For every two prefixes or suffixes, there is a review test. This serves as an easy way for you to remember that ongoing review opportunities are critical to the transfer of learning. Teach one prefix or suffix each week, which will lead to a three-week teaching cycle. For example, you would teach a new prefix week 1, a new prefix week 2, and review the two prefixes during week 3. The review tests included in this book for each pair of prefixes or suffixes will make this schedule easy to follow.

Read the information on pages 5 and 6 for directions on how to implement each lesson. Use the following Suggested Weekly Plan to help you organize and plan your teaching of prefixes and suffixes and new vocabulary. Suggested Weekly Plan Day 1: Introduce vocabulary in a pocket chart. Pass out Word Lists for students to take home.

Play a game with the new words see page 6. Day 2: Review vocabulary in the pocket chart. Play Vocabulary Sort. Day 3: Review vocabulary in the pocket chart. Play a game with the vocabulary words see page 6. Use the Read-Around Review game cards with small groups. Day 4: Review vocabulary in the pocket chart. Have students make up questions they think will be on the vocabulary quiz.

Day 5: Review vocabulary in the pocket chart. Have students take the Vocabulary Quiz. Teaching a Lesson Word List Days 15 Each lesson begins with a word list of ten vocabulary words that contain the prefix or suffix that is the focus for the lesson. Each list includes the part of speech and the definition for each word.

Send these lists home for students to practice reading with their family. Do the same for each definition. Display these enlarged word cards in a large pocket chart for hands-on manipulation and practice.

At the end of each week, place the cards together on a ring, and neatly store them in a shoe organizer that has clear pockets. Students can play games with the cards independently or with partners. It will make a big difference in their learning! Read each word, and have students repeat it so their pronunciation is correct. Clap the number of syllables while rereading the words again. Read one definition at a time so students can apply logic and deduction to figure out which word it defines.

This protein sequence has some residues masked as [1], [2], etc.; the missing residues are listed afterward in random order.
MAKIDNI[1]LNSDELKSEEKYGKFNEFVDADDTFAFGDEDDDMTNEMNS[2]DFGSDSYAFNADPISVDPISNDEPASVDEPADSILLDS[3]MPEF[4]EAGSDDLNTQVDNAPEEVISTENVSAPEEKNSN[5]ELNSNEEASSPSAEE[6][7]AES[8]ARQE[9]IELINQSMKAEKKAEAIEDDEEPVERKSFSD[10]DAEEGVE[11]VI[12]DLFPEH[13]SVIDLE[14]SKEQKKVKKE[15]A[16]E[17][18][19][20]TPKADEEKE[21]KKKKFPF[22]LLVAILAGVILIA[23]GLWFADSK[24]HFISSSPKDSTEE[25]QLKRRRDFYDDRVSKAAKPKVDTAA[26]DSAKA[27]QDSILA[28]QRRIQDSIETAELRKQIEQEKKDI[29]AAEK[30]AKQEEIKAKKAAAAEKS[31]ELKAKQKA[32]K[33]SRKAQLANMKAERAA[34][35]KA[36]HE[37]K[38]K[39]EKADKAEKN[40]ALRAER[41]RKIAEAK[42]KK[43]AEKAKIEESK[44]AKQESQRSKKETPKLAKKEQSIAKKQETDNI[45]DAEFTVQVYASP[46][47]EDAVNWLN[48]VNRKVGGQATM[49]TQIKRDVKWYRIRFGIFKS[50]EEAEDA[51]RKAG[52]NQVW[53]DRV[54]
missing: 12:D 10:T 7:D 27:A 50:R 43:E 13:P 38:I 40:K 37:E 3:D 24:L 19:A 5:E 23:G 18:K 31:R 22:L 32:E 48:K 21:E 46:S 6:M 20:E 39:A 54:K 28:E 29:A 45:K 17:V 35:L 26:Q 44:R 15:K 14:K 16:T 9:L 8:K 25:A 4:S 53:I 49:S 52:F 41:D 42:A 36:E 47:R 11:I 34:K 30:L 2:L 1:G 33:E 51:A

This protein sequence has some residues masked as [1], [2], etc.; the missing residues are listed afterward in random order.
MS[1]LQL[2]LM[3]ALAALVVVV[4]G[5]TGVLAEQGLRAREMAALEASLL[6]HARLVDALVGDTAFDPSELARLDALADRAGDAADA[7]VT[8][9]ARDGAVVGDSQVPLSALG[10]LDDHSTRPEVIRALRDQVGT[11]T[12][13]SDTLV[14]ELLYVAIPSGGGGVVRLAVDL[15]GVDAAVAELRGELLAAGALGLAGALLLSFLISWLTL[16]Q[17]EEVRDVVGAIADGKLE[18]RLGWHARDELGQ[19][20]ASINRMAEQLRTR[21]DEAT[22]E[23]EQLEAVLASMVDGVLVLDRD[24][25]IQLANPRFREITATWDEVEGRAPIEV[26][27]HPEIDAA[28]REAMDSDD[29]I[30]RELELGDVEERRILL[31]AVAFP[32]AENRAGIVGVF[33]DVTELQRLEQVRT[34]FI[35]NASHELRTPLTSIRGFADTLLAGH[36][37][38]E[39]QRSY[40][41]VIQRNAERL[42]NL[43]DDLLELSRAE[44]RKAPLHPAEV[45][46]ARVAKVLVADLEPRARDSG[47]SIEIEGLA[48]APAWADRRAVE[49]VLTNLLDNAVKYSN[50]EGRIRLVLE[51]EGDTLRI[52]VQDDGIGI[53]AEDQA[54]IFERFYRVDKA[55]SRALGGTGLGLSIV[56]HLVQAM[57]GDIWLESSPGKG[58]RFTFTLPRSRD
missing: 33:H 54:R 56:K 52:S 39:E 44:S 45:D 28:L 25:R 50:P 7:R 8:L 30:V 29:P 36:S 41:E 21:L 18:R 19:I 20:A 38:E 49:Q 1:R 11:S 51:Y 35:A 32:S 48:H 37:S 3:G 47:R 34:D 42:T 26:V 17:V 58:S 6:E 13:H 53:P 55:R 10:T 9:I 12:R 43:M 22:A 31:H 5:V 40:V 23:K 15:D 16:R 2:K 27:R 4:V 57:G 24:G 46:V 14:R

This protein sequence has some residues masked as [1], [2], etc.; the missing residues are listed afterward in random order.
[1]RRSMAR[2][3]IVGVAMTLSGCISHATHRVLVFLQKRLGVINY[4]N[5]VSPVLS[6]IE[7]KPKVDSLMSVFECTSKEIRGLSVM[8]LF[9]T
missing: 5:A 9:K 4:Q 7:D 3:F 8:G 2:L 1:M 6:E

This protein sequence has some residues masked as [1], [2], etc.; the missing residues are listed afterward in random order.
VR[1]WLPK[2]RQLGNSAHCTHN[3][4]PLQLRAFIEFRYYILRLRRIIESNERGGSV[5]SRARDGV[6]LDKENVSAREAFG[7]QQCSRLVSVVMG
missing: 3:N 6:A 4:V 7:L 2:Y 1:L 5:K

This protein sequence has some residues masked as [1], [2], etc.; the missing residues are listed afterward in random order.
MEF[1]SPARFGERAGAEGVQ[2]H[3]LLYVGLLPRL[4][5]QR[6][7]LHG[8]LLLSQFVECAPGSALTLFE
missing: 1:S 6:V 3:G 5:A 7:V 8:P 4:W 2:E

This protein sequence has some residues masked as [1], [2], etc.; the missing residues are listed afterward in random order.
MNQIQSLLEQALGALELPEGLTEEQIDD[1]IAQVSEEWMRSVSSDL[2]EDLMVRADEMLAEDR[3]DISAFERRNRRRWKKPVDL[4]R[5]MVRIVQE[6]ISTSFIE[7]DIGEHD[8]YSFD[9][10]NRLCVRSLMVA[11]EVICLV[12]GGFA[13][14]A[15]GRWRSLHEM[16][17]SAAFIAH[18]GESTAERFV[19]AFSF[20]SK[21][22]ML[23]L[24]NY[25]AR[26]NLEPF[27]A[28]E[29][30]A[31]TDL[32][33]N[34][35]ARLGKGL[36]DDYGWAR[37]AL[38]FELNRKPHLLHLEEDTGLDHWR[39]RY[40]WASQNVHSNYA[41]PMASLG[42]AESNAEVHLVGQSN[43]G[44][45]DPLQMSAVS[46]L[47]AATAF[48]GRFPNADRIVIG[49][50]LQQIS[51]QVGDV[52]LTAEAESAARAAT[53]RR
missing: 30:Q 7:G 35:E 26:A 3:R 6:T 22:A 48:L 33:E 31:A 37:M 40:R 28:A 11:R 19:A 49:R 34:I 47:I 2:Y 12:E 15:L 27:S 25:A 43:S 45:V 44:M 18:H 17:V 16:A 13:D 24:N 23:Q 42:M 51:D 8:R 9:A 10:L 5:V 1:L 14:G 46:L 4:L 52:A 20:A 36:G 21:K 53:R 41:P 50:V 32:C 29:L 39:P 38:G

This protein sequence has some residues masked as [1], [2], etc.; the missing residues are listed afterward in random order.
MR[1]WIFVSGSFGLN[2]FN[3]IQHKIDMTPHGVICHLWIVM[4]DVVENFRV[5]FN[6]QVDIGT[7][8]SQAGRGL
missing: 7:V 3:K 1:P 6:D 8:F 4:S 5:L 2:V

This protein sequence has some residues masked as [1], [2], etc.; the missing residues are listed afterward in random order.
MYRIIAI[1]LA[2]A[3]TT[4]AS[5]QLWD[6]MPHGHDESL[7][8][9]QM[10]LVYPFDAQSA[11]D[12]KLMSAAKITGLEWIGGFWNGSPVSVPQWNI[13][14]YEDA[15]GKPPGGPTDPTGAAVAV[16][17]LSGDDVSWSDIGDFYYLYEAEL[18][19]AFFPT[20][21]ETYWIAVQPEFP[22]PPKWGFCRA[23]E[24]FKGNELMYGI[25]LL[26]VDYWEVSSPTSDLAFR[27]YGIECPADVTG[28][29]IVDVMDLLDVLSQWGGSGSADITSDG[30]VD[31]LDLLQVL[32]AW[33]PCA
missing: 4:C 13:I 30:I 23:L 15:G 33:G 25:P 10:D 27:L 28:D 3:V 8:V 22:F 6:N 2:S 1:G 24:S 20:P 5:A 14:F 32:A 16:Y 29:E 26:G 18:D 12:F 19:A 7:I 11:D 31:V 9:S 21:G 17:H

Vocabulary Sort Day 2 Following the list of prefixes or suffixes and their definitions is a list of the same ten words and definitions mixed up and arranged on cut-apart slips of paper.

This activity is intended to provide hands-on practice with the words. You may want to laminate the cards for greater durability. Have students independently match the words and definitions. Invite them to check their work by referring to their word list. Have students add sets of cards to this collection all year long.

At least once every two weeks, give students time to match up all of the prefixes, suffixes, and definitions they have learned. Although this will be challenging, the review will enhance students vocabulary as they continue to use words they learned in previous lessons. Read-Around Review Days 34 This set of cards includes definitions for all ten words that broaden the definition and apply more specifically to a practical context.

Use these cards to play an interactive game with your students. Cut apart the cards, and laminate them. Place each set of cards in an envelope, and write the title e. Give each group a set of cards so that each student has several cards. Read aloud each students cards, and then have students silently read their cards at least five times.

Discuss each question and corresponding answer so students are familiar and comfortable with all the cards. Tell the group that the student who has the clue card that says I have the first card will begin the game by reading aloud his or her card. After the first card is read aloud, have the student with the answer to the clue read aloud his or her card.

Tell students to continue until they get back to the first card. The game ends after a student reads Who has the first card? Have students use these cards for ongoing review, reading different cards each time they play.

Games Days 1, 3, 4, 5 q Around the World: Display the words in a pocket chart, and hold the definitions in your hand.